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Cenobite 02-27-2006 04:04 AM

sudo: limiting activity to the localhost
 
Firstly I wish to apologise if this question appears (and is solved) elsewhere on these forums, though I couldn't really find anything that tackles my specific problem.

I'm setting up a Linux server (Slackware 10.2) to which various dumb terminals connect via telnet. I've set it up so that only a specific non-root user (called "unisolv") is allowed to halt and reboot the server. I want this to only be allowed from the physical terminal, to negate the possibility that a user from one of the dumb terminals is able to shutdown the machine at will.

My /etc/sudoers file follows: (hostname = "jupiter")
Code:

Defaults requiretty
Defaults lecture=never

Host_Alias SERVER = jupiter

root  ALL=(ALL) ALL

%wheel  ALL=(ALL)ALL

# Allow user unisolv (only on localhost) to execute
# the following commands without requiring passwd.
unisolv SERVER = NOPASSWD:/sbin/shutdown -h,/sbin/shutdown -r

The problem is, the commands are executable from both the localhost aswell as remotely via telnet. I've tried changing the "SERVER" Host_Alias variable to the address on the local net (192.168.0.23) but the problem persists. When changing the same value to "localhost", I am not allowed to execute the commands, even from the local host.

"localhost" exists in /etc/hosts as 127.0.0.1 and is fully pingable.

To recap, what I want is for the shutdown command to be run through sudo by the user unisolv, but only on the physical localhost and NOT remotely via telnet etc.

Any help on this issue would be greatly appreciated.

unSpawn 02-28-2006 10:13 AM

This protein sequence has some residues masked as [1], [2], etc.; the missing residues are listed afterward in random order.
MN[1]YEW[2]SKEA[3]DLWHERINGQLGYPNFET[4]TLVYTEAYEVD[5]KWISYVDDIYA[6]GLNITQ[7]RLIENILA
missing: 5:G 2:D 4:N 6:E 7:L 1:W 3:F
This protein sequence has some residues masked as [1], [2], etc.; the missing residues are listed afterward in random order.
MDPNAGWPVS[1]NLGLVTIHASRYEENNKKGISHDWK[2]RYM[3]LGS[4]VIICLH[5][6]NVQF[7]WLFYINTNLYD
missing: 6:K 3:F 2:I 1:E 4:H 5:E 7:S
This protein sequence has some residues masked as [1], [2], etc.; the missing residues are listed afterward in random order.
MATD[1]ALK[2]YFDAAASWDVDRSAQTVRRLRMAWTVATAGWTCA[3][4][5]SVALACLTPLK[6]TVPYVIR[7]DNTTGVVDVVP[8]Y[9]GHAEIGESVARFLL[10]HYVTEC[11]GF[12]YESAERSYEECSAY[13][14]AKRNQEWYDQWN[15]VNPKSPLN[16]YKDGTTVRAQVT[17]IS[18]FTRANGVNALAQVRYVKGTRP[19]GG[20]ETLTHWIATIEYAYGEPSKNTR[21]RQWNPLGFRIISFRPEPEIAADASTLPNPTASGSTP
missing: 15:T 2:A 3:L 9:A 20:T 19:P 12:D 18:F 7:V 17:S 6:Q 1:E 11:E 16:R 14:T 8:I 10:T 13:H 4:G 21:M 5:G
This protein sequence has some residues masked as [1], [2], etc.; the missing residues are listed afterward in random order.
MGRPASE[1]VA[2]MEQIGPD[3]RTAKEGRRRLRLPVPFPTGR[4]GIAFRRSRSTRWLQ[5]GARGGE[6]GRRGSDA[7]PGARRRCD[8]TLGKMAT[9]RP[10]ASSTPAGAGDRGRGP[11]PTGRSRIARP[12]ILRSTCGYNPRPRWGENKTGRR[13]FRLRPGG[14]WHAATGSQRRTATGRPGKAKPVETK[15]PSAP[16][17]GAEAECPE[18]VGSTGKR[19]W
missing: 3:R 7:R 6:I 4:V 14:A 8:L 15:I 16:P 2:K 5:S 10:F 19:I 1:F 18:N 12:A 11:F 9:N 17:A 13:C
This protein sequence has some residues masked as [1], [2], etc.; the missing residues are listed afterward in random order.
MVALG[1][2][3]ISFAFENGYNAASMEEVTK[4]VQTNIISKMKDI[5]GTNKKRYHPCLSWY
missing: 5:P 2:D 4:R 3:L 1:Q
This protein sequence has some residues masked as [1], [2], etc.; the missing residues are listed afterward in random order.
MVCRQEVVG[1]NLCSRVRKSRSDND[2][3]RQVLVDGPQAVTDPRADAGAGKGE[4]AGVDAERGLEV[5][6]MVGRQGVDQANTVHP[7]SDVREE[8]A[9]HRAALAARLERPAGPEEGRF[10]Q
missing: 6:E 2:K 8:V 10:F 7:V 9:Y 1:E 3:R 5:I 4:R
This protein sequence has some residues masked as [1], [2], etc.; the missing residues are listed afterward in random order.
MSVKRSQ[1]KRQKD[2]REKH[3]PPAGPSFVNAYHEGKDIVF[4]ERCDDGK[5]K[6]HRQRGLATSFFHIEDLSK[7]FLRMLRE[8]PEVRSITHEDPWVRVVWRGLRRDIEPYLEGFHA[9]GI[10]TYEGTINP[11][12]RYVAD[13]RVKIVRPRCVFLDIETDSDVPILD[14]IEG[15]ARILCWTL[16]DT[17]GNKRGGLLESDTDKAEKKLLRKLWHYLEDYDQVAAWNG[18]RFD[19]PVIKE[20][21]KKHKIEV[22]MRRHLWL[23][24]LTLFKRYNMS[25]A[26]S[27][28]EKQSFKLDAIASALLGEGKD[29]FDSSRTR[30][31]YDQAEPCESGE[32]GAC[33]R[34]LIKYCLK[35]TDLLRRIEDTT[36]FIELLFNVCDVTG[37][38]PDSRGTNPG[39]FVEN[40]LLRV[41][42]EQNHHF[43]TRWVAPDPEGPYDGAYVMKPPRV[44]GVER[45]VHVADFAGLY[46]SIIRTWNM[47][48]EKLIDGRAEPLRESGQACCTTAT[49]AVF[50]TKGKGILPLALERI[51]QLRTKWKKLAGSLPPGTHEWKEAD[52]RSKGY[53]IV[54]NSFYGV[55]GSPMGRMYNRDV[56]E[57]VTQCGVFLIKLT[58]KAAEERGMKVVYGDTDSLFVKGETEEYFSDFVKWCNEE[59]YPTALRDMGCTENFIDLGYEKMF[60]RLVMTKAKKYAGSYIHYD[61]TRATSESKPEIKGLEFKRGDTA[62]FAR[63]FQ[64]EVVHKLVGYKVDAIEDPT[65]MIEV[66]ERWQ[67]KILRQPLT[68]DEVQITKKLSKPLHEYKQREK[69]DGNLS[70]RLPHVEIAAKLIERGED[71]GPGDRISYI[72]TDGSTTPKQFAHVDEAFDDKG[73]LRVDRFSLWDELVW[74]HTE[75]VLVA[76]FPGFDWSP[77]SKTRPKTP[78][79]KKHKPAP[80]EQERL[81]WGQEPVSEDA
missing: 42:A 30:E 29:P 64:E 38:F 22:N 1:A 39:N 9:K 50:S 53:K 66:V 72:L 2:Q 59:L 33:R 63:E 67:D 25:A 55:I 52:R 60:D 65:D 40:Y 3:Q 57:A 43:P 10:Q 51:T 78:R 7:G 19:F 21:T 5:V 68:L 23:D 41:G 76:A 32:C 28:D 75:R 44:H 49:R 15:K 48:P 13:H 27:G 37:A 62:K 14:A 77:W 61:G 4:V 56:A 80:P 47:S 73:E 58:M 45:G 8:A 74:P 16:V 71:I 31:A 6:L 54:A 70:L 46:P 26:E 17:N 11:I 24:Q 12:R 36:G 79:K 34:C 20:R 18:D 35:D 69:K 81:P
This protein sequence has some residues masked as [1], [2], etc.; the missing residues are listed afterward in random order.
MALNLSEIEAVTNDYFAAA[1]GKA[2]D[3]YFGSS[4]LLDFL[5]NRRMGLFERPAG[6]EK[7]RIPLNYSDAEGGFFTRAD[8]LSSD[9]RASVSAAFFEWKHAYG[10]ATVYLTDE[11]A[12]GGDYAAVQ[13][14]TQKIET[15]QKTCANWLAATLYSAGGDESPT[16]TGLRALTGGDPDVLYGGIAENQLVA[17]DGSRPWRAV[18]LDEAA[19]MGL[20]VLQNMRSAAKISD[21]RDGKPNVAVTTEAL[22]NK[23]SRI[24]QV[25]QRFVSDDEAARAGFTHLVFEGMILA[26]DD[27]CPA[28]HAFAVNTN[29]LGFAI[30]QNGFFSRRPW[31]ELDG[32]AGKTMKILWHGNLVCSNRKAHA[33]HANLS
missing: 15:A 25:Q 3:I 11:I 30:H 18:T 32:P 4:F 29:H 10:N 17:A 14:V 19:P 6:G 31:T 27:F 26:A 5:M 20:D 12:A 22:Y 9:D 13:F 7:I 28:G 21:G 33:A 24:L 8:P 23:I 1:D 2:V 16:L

Check out "man sudoers" under Defaults for "requiretty", then look under Examples on how to add this to your user/command.

Cenobite 03-02-2006 04:32 AM

As noted above, I do have Defaults requiretty set.

I've also tried: Defaults@SERVER requiretty
And even: Defaults !!requiretty

None of this seems to help me, a user telnetting in under that username
is stil able to run the commands which I want to limit to the localhost.

Thanks in advance.

unSpawn 03-02-2006 09:06 AM

PAM listfile to the rescue...
 
As noted above, I do have Defaults requiretty set.
Sorry. Overlooked that.


OK, I tried the "requiretty" myself, and according to how it should work this isn't a workable solution. A workaround could involve using a tty-checking wrapper script for the shutdown command. It is a weak solution because it requires more modifications to the system than it's worth IMHO. A much better and easier workaround exists: the only requirements are the user "unisolv" only has one sudo command (shutdown) (else you will have to move that command to a unique username that only will perform that one command) and you use PAM (and have PAM listfile module installed). I use it a lot to cover all kind of PAM-ified access like ssh (I don't need no DenyUsers), sudo etc etc. Add the allowed tty's to /etc/pam.d/sudo.tty. Open /etc/pam.d/sudo and add this line: "auth required pam_listfile.so item=tty sense=allow file=/etc/pam.d/sudo.tty onerr=fail apply=unisolv" in the "auth" section (above account). To check ssh to this box with the "unisolv" account and issue "sudo -l". You should see in the logs that because it has a pseudotty assigned any sudo command should fail. Works for me, but as always YMMV(VM). If anyone has a more secure or "better" solution or any additions I'd like to hear that.

Cenobite 03-02-2006 12:27 PM

Thanks for your assistance, unSpawn! I'll give PAM a try and check my mileage, however I'm also keen to find out if anyone else has a working solution for this.

I've been struggling with this (work-related) little problem for a while now, and at this stage I'm willing to try any old hack, no matter how greasy it is :)


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